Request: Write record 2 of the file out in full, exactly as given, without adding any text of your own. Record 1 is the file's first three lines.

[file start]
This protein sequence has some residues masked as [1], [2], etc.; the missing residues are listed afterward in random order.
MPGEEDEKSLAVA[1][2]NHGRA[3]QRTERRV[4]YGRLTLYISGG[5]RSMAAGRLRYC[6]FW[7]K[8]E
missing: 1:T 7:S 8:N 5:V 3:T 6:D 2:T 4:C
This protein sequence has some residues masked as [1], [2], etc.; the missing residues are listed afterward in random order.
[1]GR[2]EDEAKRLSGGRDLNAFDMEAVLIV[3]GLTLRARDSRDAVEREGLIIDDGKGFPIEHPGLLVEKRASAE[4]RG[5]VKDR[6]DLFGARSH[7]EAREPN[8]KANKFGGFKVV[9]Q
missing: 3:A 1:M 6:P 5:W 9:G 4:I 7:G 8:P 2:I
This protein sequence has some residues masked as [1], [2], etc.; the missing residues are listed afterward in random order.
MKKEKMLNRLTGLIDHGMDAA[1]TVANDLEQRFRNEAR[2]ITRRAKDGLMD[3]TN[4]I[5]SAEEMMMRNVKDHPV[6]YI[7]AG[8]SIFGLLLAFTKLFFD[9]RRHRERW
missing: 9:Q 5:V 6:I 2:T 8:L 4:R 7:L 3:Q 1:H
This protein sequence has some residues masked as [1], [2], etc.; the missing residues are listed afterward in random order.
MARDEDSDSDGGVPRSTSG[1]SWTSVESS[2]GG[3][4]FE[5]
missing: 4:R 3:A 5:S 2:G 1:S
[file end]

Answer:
This protein sequence has some residues masked as [1], [2], etc.; the missing residues are listed afterward in random order.
[1]GR[2]EDEAKRLSGGRDLNAFDMEAVLIV[3]GLTLRARDSRDAVEREGLIIDDGKGFPIEHPGLLVEKRASAE[4]RG[5]VKDR[6]DLFGARSH[7]EAREPN[8]KANKFGGFKVV[9]Q
missing: 3:A 1:M 6:P 5:W 9:G 4:I 7:G 8:P 2:I